Leaders of fuel tanker drivers look set to reject a deal aimed at averting strikes.
Around 60 representatives of drivers at seven haulage firms have been discussing proposals drawn up during six days of negotiations at the conciliation service Acas.
The talks ended last Friday but neither the employers nor the Unite union were releasing any details of the discussions before Wednesday's meeting.
The dispute is over a series of issues including terms and conditions, pensions and health and safety and flared up last month after Unite announced that drivers in five companies had backed strikes.
The Government advised motorists to top up their cars with petrol and to store fuel in jerry cans, leading to panic buying and shortages of supplies.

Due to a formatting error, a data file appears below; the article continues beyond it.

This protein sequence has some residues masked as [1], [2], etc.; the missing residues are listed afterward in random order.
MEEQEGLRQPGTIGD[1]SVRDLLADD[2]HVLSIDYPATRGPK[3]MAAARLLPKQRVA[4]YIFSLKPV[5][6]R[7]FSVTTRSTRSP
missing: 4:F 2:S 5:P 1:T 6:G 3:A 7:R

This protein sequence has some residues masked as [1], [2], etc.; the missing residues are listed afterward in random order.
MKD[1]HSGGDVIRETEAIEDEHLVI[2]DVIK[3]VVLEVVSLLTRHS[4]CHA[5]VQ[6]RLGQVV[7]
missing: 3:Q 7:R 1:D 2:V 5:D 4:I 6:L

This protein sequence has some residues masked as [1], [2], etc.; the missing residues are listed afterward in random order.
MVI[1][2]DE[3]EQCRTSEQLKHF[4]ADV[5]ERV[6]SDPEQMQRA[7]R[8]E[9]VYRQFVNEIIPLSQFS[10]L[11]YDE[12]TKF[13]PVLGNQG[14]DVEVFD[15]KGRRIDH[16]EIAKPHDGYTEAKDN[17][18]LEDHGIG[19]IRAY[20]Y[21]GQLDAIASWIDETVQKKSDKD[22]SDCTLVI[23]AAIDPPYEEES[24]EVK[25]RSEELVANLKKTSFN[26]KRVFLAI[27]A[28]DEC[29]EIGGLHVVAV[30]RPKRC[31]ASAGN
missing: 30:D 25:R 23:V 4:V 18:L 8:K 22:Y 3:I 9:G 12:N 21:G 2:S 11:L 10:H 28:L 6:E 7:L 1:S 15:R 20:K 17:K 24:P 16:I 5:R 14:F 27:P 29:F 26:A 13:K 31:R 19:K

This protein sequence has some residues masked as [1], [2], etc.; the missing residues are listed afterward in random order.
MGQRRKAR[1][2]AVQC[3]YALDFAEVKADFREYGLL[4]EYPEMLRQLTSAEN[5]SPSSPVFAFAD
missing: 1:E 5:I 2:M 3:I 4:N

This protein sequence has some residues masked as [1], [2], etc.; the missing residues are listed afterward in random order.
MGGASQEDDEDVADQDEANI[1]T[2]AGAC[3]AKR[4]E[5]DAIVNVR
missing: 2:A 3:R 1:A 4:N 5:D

There were chaotic scenes at garages as long queues built up, leading to criticism of the Government for the way they had handled the dispute.
A deadline for calling industrial action has been extended to this Friday, and Unite would have to give seven days notice of any industrial action.
There was speculation that the union representatives are not entirely happy with the proposals and will vote to reject them.
It is likely that Unite will seek more talks with the employers, probably including Acas, before naming any strike dates.